August 2, 2012 at 2:42 pm By:

My love for the character of Hawkeye is well documented in the annals of the Heroes blog, so I won’t bore you with repetition.  I will, however, mention that I’m not usually the kind of reader who will buy up every comic bearing the character’s name.  Hawkeye’s solo comics have been all over the map in terms of quality.  Hearing the news about the latest ongoing series brought some youthful reminiscence about how I’ve enjoyed the character, but also some understandably cautious optimism.  This is, after all, a Hawkeye book.


Needless to say, the new creative team of Matt Fraction and David Aja had their work cut out for them.  Sure, they did a fine job over on Immortal Iron Fist, where they (along with co-writer Ed Brubaker) brought new relevance to a kung fu holdover from the seventies.  How would they approach a character as habitually undervalued as Hawkeye?  Among all the super soldiers, gods and billionaire geniuses on the Avengers, he’s the normal guy who happens to be really good at something anybody could be really good at if they had more time and less A.D.D.

There’s an everyman aspect to Hawkeye, but also a dichotomy. On one hand he’s a brash devil-may-care jump-before-thinking character. On the other hand he’s…well…a guy who fights robots and cosmic beings with a bow and some arrows. I’m sure he’s aware that his specific skill set probably gets lost in the flurry of repulsor rays and lightning bolts.

Fraction and Aja’s Hawkeye operates with this self-awareness, and has an innate sense of justice even when he’s not wearing a costume. The comic unfolds in a sensible, self-contained manner.  Even though we’re in the midst of Avengers vs. X-men, you won’t hear about it here.  This is about Clint Barton living his life outside of the costumed battles.  He still shows his skills when he needs to, but here the creators tell a very character driven story, which is refreshing not only because it’s a first issue, but because it’s being told when a big crossover is taking place.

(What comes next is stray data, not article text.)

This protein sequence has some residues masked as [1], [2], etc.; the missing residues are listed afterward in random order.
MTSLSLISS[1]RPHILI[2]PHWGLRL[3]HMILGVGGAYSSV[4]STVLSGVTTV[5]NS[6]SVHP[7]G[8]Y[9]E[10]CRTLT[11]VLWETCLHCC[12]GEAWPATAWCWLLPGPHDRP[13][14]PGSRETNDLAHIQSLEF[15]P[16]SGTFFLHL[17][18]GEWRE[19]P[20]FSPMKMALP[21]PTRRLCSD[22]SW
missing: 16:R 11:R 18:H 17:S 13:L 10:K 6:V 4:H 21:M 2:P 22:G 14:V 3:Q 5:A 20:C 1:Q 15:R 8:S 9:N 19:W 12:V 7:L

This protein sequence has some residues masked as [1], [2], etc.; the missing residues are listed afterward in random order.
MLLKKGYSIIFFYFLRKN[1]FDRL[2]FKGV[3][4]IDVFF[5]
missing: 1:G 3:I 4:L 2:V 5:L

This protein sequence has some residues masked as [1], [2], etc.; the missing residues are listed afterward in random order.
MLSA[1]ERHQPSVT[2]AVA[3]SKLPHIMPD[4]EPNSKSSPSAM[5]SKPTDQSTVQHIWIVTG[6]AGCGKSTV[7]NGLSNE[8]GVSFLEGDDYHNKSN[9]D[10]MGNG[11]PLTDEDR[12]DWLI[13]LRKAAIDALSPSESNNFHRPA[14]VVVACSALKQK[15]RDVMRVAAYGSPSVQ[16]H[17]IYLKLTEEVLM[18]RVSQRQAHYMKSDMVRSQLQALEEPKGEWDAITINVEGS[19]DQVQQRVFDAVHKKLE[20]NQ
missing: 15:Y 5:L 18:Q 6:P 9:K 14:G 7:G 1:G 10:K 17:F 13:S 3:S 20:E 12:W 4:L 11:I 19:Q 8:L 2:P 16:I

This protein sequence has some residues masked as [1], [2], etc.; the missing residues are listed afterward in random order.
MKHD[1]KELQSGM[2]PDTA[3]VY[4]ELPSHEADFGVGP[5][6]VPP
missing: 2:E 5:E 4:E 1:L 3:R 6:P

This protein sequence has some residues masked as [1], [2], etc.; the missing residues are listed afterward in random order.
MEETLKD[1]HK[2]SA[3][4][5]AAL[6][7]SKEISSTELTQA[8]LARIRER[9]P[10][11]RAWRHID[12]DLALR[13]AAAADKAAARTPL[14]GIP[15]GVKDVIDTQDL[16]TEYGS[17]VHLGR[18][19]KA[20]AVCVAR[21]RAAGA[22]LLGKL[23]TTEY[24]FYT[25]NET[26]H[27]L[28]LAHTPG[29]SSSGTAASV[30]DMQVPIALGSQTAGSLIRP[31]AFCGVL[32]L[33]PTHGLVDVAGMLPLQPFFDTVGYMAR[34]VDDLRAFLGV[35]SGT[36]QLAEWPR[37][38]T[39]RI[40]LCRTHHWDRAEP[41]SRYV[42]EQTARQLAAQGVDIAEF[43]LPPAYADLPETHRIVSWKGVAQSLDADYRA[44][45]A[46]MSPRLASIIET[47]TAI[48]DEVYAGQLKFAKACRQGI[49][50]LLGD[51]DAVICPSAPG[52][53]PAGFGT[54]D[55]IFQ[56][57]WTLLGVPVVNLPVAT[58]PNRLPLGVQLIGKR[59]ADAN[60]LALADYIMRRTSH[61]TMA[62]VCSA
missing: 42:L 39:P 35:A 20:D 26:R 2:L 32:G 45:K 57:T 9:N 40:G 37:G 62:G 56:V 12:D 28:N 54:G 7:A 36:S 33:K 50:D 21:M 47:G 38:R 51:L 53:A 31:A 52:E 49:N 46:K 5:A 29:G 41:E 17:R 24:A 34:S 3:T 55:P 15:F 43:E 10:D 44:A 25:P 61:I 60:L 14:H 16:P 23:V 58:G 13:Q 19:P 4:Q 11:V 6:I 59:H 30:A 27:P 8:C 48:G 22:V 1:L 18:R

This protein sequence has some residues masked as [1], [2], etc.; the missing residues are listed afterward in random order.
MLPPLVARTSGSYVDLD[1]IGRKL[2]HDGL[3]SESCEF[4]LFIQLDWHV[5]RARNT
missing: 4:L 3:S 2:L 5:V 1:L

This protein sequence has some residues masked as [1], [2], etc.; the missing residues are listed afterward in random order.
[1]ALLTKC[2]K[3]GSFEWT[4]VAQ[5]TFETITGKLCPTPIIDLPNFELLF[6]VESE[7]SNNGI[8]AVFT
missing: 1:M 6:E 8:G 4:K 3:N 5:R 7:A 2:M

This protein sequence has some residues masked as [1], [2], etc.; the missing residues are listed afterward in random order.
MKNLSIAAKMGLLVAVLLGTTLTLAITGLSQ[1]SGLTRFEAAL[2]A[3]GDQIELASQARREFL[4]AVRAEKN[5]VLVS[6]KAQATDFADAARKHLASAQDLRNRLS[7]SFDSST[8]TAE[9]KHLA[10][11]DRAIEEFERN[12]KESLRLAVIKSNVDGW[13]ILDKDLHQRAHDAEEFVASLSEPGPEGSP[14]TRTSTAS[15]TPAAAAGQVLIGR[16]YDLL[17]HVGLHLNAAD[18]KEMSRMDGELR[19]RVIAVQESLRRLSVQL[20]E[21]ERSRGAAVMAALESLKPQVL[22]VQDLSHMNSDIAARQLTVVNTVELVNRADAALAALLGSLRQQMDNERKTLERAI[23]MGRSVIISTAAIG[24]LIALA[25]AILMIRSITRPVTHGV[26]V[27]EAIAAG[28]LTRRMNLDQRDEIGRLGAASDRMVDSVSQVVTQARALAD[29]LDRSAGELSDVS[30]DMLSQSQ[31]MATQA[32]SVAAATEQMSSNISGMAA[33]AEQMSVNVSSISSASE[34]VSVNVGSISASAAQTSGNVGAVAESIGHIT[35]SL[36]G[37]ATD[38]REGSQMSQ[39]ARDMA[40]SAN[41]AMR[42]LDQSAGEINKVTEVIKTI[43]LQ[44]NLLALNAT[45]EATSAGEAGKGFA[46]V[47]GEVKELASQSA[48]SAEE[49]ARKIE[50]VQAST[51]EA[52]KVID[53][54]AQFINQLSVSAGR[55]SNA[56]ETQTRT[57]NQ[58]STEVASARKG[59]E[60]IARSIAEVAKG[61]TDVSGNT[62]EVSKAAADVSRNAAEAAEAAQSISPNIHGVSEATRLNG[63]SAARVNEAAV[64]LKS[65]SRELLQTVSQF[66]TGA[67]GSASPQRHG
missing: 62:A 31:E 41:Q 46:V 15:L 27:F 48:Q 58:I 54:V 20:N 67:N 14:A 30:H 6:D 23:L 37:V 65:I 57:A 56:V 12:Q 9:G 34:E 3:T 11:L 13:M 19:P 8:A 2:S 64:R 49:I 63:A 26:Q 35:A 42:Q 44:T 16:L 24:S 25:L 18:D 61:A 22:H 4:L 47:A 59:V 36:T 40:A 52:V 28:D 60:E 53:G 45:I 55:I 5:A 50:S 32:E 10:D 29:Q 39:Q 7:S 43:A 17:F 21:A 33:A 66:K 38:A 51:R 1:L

Now I know there aren’t a lot of Hawkeye fans out there, so I’ll try another quick approach.  You might’ve heard that this book hearkens back to some of the crime films and t.v. shows from the seventies.  That’s probably a true assessment, especially given the letter column’s recommended listening of composer Lalo Schifrin.  Even more than this interesting observation, it’s worth mentioning that this is simply a solid comic all around.

Fraction uses a deft touch with the script, and knows when to get inside Barton’s head and when to let Aja’s art speak for itself.  He’s written several big titles like Invincible Iron Man, Mighty Thor and Fear Itself, but his work on Hawkeye is unique among those titles.  Fraction’s writing on Hawkeye suggests that he’s not only enjoying the work, but is finding new ways to stretch himself as a writer.

As for artist David Aja, it’s safe to say if you’re a fan of artists like David Mazzucchelli or Chris Samnee, you’ll certainly dig the work here.  Aja got a lot of deserved praise for his Immortal Iron Fist work, but if Hawkeye #1 is any indication, it’s safe to say that he’s refined his art even more for this new book.  Aja’s cover designs are pretty spectacular too, but I’ll let them speak for themselves.  It’s safe to say, this doesn’t look like any Hawkeye book you’ve seen before.

It comes down to this.  Even if you’re not a fan of this character, it’s worth giving this book a shot.  I might be a lifelong Hawkeye fan, but I’m a much bigger fan of well crafted comics.  Good comics should be enjoyed, celebrated and encouraged.  Hawkeye is a good comic book, and it’s only $2.99.  Give it a try.  You might be surprised.


Filed Under: DISCUSS, Reviews

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